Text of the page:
Thursday, August 11, 2016

New from E.E. Burke: Tempting Prudence, The Bride Train Series

"E.E. Burke's newest book in The Bride Train Series, Tempting Prudence, is a witty, phenomenal, edge-of-your-seat page turner." 
Goodreads Reviewer

Purchase today!

A bootlegger, a spinster... an unexpected chance at love.

Leaving the safety of her old life, Prudence Walker rides The Bride Train west to the end of the line...her last chance at matrimony. She's too plain to inspire desire, nor does she expect to find love. However, she does have her standards.

Arch Childers longs to put down roots, only he's too busy managing his family's illegal whiskey business to pursue his dreams. Deciding he needs help, his troublemaking brothers kidnap a spinster lady and present her, bound and gagged, as his bride. To protect her reputation and keep his brothers out of jail, Arch does the only honorable thing and offers marriage. 

Prudence isn't immune to the charming scoundrel, but a bootlegger is the last man on earth she would marry. That is, until Arch sacrifices his freedom to save her... 


The chemistry between Prudence and Arch is sizzling right from the start! 
Goodreads Reviewer
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The Bride Train series follows the fate of seven women who answer a railroad advertisement seeking single young ladies to become brides for settlers on the Western frontier. Other books available in the series include Valentine's RoseBook 1, and Patrick's CharmBook 2. 


Here's an excerpt from Book 3, Tempting Prudence.

Kidnapped to become the bootlegger's bride...

Prudence blinked. A flash of blue sky, a scowling, bearded face…and then she was hauled out of the coffin, passed from one set of rough hands to the next. Her limbs hung numb and useless. She could resist no more than a rag doll.
The bearded giant grabbed her hair, tore off the snood and fished out the hairpins. Gagged, she moaned in protest as her unbound hair tumbled down her back and into her face.
“That’s better,” he muttered. “Now get her loose.”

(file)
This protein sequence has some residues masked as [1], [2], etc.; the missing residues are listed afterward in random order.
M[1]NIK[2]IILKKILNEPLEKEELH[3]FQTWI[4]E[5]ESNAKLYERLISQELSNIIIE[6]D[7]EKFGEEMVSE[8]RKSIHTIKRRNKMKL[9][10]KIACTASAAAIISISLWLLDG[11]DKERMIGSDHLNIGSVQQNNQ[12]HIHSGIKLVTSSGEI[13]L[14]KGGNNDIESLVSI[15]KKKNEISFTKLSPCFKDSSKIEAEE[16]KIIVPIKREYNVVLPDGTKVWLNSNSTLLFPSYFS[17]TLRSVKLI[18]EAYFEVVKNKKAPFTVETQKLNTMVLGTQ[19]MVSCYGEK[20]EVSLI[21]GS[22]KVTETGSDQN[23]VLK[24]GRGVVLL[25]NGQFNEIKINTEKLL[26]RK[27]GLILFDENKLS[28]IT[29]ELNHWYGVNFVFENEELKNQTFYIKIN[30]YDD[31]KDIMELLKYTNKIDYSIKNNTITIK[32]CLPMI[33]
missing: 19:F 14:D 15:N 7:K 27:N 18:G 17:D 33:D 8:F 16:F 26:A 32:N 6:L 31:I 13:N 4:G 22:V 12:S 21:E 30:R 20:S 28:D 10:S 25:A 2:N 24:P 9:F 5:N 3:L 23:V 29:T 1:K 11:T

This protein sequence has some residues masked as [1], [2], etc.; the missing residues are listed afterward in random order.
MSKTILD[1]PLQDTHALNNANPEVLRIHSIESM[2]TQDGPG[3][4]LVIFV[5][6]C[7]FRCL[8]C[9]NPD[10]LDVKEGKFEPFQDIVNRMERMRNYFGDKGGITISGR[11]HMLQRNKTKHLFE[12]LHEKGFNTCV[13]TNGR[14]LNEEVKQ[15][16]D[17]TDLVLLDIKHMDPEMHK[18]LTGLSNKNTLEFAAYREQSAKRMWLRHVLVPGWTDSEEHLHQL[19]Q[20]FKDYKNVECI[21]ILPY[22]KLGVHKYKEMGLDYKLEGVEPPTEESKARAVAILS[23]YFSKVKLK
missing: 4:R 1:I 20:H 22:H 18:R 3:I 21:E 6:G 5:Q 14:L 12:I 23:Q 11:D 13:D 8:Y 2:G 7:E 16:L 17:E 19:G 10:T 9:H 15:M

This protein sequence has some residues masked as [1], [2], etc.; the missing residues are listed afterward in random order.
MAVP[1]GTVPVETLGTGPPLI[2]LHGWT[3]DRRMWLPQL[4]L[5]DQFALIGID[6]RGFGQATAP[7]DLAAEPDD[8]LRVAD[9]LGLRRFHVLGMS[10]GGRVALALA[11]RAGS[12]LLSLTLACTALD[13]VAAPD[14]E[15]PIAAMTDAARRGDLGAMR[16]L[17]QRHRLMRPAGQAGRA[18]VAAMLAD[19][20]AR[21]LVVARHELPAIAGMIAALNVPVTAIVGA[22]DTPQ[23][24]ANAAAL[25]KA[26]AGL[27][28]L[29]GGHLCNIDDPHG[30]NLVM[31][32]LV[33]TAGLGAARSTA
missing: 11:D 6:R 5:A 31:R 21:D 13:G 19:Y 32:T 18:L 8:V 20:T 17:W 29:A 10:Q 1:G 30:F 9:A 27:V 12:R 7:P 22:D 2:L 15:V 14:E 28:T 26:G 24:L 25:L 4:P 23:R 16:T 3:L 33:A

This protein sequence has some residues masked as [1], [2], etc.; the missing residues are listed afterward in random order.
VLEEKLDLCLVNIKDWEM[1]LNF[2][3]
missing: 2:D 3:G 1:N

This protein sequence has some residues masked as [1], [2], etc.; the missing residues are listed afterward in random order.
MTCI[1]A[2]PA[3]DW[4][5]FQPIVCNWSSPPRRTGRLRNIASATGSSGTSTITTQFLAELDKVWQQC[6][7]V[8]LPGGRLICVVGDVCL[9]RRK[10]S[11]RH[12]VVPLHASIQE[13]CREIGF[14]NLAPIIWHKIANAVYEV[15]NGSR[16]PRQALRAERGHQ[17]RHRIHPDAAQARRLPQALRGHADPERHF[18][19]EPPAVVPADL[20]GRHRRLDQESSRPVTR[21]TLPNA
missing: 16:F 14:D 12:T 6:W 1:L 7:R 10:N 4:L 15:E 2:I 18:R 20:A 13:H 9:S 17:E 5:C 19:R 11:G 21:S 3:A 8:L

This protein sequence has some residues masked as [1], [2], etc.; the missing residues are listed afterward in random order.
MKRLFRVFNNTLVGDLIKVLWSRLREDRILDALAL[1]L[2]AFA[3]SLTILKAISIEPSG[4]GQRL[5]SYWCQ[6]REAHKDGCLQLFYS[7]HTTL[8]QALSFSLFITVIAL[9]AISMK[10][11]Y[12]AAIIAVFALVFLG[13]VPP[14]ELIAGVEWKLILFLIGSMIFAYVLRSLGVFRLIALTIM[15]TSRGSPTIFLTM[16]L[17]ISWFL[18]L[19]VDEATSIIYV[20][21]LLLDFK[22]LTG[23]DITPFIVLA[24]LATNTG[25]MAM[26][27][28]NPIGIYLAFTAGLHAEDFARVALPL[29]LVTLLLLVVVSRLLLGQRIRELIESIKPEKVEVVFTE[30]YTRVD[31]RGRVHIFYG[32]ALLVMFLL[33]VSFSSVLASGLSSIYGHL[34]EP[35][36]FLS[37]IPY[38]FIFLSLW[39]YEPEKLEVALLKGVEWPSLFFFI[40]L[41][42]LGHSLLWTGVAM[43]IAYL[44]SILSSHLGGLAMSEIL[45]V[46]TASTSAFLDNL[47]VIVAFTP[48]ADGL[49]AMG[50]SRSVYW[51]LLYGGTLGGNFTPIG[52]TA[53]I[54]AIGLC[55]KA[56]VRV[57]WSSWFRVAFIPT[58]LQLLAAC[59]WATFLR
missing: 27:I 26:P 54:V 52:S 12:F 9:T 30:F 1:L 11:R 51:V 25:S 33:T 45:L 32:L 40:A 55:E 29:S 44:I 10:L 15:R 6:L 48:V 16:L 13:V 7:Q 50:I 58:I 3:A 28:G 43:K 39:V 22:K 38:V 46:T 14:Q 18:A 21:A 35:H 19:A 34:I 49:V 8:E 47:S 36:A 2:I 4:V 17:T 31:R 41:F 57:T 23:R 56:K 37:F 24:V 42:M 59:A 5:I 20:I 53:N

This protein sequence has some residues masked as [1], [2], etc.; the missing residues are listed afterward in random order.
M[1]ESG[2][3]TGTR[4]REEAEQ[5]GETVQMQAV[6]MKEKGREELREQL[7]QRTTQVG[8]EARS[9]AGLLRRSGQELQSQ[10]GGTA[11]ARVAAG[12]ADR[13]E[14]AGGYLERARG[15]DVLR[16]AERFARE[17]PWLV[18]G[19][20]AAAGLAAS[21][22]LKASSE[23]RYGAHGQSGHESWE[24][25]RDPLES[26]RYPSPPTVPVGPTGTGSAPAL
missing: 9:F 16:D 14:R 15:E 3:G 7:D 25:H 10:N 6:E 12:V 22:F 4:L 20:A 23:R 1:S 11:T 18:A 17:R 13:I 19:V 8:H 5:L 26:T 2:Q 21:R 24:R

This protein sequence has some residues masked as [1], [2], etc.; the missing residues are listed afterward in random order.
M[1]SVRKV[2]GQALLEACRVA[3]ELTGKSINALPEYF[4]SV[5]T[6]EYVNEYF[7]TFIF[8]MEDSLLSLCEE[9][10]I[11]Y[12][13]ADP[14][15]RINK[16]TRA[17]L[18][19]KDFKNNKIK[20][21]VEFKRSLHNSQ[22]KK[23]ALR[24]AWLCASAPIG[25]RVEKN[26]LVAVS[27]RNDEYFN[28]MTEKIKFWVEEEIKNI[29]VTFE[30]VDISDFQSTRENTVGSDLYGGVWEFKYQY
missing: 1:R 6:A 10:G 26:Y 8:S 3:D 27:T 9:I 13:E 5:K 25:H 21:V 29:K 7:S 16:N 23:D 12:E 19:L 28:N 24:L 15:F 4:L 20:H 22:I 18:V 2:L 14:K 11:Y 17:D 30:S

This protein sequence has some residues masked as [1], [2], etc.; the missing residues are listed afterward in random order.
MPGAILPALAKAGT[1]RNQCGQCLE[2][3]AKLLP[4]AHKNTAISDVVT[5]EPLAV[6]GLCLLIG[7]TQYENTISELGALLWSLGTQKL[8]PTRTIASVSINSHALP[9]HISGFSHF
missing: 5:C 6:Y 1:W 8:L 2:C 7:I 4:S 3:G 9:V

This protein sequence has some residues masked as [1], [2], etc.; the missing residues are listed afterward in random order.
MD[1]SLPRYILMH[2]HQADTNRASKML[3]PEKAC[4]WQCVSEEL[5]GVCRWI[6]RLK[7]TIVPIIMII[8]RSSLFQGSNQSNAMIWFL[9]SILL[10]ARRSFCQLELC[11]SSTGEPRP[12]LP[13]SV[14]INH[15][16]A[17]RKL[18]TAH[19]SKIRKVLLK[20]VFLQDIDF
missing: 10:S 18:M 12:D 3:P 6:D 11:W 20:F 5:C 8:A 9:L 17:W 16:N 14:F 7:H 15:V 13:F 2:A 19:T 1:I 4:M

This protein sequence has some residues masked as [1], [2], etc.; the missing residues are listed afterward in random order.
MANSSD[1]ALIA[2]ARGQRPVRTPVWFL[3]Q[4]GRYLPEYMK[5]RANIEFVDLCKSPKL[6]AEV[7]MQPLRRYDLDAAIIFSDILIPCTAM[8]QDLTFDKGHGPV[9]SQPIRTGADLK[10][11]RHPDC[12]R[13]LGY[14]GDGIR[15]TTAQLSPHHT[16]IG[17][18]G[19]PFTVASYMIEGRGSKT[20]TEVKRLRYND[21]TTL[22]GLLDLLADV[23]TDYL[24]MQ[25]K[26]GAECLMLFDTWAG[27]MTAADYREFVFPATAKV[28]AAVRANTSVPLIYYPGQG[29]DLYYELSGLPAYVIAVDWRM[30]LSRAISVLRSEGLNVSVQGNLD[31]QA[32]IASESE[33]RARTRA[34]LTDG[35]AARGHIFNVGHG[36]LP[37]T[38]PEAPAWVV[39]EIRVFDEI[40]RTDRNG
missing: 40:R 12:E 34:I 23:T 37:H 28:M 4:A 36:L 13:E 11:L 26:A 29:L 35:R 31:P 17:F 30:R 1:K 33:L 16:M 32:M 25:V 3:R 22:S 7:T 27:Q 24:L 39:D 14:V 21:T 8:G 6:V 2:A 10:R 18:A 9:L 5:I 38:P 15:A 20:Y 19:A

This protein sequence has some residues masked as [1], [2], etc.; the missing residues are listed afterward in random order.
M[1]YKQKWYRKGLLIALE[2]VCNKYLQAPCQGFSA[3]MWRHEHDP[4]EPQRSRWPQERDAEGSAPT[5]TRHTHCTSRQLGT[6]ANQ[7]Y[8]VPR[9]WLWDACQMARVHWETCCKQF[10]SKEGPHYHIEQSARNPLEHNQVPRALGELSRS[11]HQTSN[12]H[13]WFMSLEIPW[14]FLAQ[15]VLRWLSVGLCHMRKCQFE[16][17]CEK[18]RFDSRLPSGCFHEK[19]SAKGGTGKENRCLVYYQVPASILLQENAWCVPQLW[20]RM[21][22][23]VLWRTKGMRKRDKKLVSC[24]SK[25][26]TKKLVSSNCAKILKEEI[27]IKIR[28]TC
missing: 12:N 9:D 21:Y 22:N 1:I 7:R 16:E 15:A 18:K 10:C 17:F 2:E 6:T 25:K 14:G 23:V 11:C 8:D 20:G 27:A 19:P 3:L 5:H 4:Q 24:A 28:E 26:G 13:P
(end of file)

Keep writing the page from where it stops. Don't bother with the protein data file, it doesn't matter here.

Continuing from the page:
The burly man untied the binding around her ankles and released her wrists. She couldn’t feel her hands and feet and would’ve collapsed had someone not been holding her up.
“We don’t need this no more,” said the ginger-haired accomplice as he untied the gag. “You can scream all you want, nobody to hear you…except us.
Scream? She couldn’t produce a sound through her dry throat.
The wagon had come to a stop in a clearing about a stone’s throw from a small dwelling sided with unpainted clapboard that might’ve been shipped in by rail. Beside the open doorway, a red coonhound barked. The timbered area behind the house would indicate the presence of water, possibly a stream. Railroads tracks were laid near water, weren’t they?
She frantically scanned the landscape, praying she would recognize something, a landmark, anything that might help her find her way back after she managed to escape.
The sun hung low in the sky. That direction was west, and out there was nothing but a sea of tall grass, undulating like waves.
She had no idea where she might be, or which way she ought to run, or if she could run.
Feeling returned to her limbs with a vengeance, she flexed her fingers to speed the painful process. Her rubbery legs threatened to give way. She didn't have the strength to wrench away from the bearded man’s grip; was at the mercy of three brigands whose plans seemed abundantly clear. They’d brought her to this lonely place to ravish her and kill her afterwards.